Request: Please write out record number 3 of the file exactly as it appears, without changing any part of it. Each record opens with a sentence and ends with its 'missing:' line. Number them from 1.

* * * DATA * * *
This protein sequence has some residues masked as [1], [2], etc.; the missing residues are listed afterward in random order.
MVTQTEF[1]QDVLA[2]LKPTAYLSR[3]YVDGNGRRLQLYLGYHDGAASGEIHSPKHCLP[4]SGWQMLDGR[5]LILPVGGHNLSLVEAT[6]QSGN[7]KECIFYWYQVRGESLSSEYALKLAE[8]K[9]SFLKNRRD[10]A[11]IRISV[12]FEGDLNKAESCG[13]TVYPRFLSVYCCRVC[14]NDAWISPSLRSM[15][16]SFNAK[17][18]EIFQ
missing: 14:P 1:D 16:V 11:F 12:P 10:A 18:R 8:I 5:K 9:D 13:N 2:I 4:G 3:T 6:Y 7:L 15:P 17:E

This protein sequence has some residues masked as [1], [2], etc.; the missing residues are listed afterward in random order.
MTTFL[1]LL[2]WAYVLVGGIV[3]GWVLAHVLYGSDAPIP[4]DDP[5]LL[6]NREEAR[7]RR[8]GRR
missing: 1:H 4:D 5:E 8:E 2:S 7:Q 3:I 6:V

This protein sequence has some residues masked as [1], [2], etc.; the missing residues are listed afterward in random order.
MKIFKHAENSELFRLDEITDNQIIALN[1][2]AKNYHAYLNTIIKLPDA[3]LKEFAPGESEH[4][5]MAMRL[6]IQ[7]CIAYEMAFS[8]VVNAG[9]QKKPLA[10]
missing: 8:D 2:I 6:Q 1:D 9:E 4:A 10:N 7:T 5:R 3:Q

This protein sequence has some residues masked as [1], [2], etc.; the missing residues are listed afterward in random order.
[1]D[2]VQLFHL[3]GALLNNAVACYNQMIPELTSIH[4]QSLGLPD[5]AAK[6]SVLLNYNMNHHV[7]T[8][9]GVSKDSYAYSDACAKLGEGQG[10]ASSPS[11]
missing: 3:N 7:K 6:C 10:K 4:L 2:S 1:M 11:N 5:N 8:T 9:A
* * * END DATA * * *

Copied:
This protein sequence has some residues masked as [1], [2], etc.; the missing residues are listed afterward in random order.
MKIFKHAENSELFRLDEITDNQIIALN[1][2]AKNYHAYLNTIIKLPDA[3]LKEFAPGESEH[4][5]MAMRL[6]IQ[7]CIAYEMAFS[8]VVNAG[9]QKKPLA[10]
missing: 8:D 2:I 6:Q 1:D 9:E 4:A 10:N 7:T 5:R 3:Q